Boeing Cargo Plane Makes Emergency Landing in Florida After ‘Engine Malfunction’


January 19, 2024

With DEI mandates being adopted by airplane manufacturers, airlines and FAA's air traffic controllers, what could go wrong?



Boeing cargo airliner made an emergency landing in Florida on Thursday night after what its operator called “an engine malfunction” occurred shortly after takeoff, in the latest setback for the beleaguered company.

Video taken by an eyewitness and posted to social media showed the 747-8 aircraft trailing flames and sparks from its left wing as it circled back to land at Miami international airport at about 10.30pm.



The operator, New York-based Atlas Air, said the plane “experienced an engine malfunction soon after departure”. Its crew of five “followed all standard procedures and safely returned” to the airport, it said in a statement, adding it would conduct a “thorough inspection to determine the cause”.

The Federal Aviation Administration (FAA) said on Friday it would be investigating the incident, adding that the eight-year-old Boeing 747-8 aircraft was heading for Puerto Rico. Its preliminary report stated that an inspection after the flight had landed revealed a “softball-sized hole” above one of its four engines, but did not specify when or how it occurred.

The plane, colloquially known as a jumbo jet, is equipped with four General Electric GEnx engines. The pilot reported a fire in the left wing engine closest to the fuselage, according to cockpit audio of the emergency call.

“Mayday, mayday, we have an engine fire,” the pilot calmly told the Miami control tower. “It’s engine number two, and we’re still trying to work it out.” The pilot said the fire started as it was gaining altitude after takeoff.

In a statement, General Electric Aerospace said: “Safety is our first priority, and GE Aerospace is providing technical assistance to FAA and the National Transportation Safety Board as they investigate the incident.”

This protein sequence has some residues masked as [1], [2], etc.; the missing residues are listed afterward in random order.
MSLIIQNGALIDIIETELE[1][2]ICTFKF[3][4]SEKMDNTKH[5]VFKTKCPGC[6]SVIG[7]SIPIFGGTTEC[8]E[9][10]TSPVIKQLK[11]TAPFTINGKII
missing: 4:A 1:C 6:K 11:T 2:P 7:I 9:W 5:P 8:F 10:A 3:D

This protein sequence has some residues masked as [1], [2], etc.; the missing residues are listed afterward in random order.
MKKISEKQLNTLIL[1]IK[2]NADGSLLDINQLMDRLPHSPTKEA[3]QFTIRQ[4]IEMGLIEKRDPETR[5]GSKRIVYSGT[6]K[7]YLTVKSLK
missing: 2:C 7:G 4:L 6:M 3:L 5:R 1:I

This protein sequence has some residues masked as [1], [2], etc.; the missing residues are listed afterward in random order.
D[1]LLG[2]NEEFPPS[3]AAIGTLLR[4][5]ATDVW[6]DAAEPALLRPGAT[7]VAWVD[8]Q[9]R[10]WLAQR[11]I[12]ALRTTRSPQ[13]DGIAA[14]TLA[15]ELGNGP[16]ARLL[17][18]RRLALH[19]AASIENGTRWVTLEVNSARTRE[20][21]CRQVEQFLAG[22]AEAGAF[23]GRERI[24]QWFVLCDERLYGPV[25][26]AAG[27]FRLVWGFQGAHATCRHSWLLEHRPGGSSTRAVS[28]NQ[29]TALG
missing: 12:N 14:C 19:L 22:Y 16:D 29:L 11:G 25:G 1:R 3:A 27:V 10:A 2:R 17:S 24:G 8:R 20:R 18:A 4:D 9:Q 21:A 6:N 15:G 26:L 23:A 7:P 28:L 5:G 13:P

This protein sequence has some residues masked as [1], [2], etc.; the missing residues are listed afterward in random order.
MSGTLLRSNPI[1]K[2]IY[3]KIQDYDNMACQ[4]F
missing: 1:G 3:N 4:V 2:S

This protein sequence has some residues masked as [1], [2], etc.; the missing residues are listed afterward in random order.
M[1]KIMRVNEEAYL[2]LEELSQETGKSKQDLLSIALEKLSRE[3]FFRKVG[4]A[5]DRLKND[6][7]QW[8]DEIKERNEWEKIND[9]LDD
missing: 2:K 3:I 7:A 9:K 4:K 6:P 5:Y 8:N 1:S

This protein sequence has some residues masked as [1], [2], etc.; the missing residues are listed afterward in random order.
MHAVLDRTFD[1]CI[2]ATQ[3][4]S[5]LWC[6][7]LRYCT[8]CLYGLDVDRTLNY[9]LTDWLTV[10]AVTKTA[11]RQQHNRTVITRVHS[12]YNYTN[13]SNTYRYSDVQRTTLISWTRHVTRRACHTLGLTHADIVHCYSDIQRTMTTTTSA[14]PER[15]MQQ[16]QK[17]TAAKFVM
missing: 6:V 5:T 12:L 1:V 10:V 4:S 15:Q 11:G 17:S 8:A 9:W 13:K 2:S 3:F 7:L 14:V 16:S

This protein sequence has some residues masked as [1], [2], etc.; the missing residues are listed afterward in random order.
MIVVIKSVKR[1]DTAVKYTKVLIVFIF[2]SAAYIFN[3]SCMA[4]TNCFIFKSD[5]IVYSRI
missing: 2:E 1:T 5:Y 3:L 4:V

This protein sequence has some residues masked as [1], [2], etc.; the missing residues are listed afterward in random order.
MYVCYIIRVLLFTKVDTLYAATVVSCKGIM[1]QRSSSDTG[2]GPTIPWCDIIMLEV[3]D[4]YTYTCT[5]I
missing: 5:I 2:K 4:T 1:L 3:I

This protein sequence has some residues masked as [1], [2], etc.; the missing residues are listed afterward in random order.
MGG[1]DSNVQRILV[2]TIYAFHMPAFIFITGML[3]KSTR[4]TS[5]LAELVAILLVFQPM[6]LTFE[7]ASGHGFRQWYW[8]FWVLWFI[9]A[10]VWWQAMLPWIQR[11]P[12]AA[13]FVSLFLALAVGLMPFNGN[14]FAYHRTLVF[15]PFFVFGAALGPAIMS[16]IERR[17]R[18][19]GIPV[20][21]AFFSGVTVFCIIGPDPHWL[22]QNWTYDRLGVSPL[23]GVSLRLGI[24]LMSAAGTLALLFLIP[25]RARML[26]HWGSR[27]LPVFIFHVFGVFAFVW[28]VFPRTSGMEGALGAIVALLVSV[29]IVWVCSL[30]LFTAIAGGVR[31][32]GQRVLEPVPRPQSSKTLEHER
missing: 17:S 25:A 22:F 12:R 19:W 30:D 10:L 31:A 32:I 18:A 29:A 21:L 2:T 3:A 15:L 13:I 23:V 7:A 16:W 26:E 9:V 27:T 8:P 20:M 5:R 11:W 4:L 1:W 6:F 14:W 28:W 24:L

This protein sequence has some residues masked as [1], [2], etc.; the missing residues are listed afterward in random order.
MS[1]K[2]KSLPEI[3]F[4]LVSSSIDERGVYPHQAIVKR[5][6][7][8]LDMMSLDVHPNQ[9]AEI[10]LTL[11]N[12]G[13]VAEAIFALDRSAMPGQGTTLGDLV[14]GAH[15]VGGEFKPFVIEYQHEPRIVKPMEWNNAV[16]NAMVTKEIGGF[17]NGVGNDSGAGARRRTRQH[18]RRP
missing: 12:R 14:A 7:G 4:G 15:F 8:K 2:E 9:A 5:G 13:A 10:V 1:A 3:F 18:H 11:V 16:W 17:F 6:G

The incident follows a series of other recent safety incidents involving Boeing’s aircraft, which prompted the FAA to announce last week it would significantly increase oversight of the company.

The agency is already conducting a formal inquiry into the in-flight blowout of a cabin panel on an Alaska Airlines 737 Max 9 aircraft after takeoff from Portland, Oregon, on 5 January. Nobody was seriously hurt, and the FAA grounded 171 737 Max 9 planes while it investigated.

The FAA administrator, Mike Whitaker, said the new 737 Max 9 aircraft model had “significant problems” and “we believe there are other manufacturing problems”.

On Saturday, a Boeing 737-800 airliner belonging to Nippon Airlines returned to its departure airport at Toyama after a crack was found in its cockpit window.

The incidents represent the biggest safety crisis for the company since 346 people were killed in separate 737 Max 8 jet crashes in 2018 and 2019, leading to the grounding of that aircraft model worldwide for almost two years.

Boeing on Friday referred questions about the flight’s operation to Atlas Air, which it called its “customer”. In a brief statement, it said it was “supporting our customer and will support the NTSB investigation into this incident”.

The company’s chief executive, Dave Calhoun, had told employees in an all-hands town hall following the Alaska Airlines blowout that he accepted the company was at fault for that episode.


US accident investigators are yet to report on the exact reasons why the plug door blew out of a new Boeing Max 737 9 on 5 January. Photograph: NTSB 


“We’re going to approach this, number one, acknowledging our mistake. We are going to approach it with 100% and complete transparency, every step of the way,” he said.

On Tuesday, Boeing announced it had hired a retired US navy admiral, Kirkland Donald, to act as an independent special adviser to “conduct a thorough assessment of Boeing’s quality management system for commercial airplanes, including quality programs and practices in Boeing manufacturing facilities and its oversight of commercial supplier quality”.

Donald, Calhoun said, would receive “any and all support he needs from me and from across the Boeing Company” to make safety and quality control recommendations.



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